I am excited to inaugurate this monthly column from the Dean of Students in The News. I hope that this will provide an additional venue for communication between students and the Dean’s Office.
As you know, I am in the Dean’s role on an interim basis. Despite having spent decades on the faculty and in a variety of administrative roles, I am finding that this position gives me a whole new view of the College. It has allowed me to see students’ lives here in their totality, not separated into “classroom” and “out of classroom” experiences. It has also allowed me to see close up the extraordinary work of Student Life and other staff. It has been a privilege to work directly with students – through College Government and on committees such as the one finalizing a plan for paying stipends to RAs and HPs, as well as on less formal occasions.
One of the clear ways in which the priorities of students and faculty or staff differ is timeframe. Students are here for four years and obviously want change to happen in the areas where they are invested within those years. Faculty and staff have seen that academia is a pretty slow-moving sector of society, where proposals generally need discussion and feedback from all constituencies, and where process is important for legitimacy. Each group could learn something from the other: students who spend the time working through formal committees and channels while at Wellesley will be better prepared for leadership and political roles after graduation, and faculty and staff might learn a little impatience to achieve goals that have been unmet or achieved only in part for many years.
We often speak of the “Wellesley bubble,” but if there ever were a boundary creating such a space it is increasingly porous. We all bring our out-of-the-bubble selves to Wellesley, are affected by events in the larger world, and are unable to ignore these events. What we can do is to try to model a more perfect community within our imperfect bubble. The ideals of honesty, integrity, and respect guide our attempts.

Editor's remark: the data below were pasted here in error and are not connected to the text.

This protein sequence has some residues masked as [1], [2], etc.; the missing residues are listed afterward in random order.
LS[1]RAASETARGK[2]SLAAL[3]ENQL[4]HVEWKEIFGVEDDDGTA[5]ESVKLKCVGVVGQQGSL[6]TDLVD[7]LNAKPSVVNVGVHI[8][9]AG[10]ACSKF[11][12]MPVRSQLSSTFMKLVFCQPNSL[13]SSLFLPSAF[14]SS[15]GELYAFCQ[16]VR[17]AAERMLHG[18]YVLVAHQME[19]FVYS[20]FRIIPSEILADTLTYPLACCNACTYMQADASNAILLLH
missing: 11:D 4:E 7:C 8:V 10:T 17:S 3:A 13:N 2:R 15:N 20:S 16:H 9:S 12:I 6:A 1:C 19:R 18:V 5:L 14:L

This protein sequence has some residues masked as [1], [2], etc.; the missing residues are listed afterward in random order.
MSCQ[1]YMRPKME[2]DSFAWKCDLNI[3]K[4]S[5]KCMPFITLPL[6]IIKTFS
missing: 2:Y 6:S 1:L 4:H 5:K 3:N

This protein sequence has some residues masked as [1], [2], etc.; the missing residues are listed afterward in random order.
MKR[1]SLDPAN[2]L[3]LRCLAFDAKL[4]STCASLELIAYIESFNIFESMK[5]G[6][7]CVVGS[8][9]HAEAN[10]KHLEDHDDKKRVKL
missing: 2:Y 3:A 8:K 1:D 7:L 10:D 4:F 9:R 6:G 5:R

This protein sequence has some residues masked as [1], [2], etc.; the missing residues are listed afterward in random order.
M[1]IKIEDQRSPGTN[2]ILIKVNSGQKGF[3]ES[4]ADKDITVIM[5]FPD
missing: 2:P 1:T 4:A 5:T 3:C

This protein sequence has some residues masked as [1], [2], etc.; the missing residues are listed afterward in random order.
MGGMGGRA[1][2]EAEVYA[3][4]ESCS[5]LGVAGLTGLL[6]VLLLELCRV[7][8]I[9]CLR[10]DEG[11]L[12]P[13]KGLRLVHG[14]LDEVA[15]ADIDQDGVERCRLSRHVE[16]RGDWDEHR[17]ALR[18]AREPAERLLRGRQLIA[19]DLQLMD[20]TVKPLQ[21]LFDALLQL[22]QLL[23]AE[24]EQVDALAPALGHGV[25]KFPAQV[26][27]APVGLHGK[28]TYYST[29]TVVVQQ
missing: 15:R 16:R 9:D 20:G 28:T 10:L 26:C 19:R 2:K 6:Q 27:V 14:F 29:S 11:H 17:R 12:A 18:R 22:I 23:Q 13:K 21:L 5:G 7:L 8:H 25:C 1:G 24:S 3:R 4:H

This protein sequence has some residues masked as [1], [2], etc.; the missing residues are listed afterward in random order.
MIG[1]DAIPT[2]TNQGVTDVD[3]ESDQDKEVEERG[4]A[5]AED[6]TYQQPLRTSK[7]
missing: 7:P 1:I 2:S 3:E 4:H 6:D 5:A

I am very proud of the efforts within Student Life and in partnership with other offices on campus to create space and opportunities for candid conversations, interfaith dialog, and educational outreach beyond our own circles. I am also proud of our students for their leadership in bringing the community’s attention to systemic inequities and ways to address and overcome them. These efforts will be expanded with unconscious bias training – already underway for many faculty and staff, and to begin for student leaders next year – and widening Dialog Circles for in-depth education and discussion. As Dr. Lori Patton Davis reminded us at one of the events for Black History Month, conversations about social justice will be difficult – and this is true for conversations about all deeply-ingrained beliefs – but that doesn’t mean that they should be avoided. One of our jobs as educators – whether in the classroom or in the co-curricular realm – is to open up and provide context for difficult discussions, and to equip students with skills to participate in such conversations with confidence once they leave Wellesley. I look forward to working together here on campus for the remainder of my term, and in welcoming our students back as alumnae, when I hope that they will see the college’s continuing progress towards fulfillment of our mission.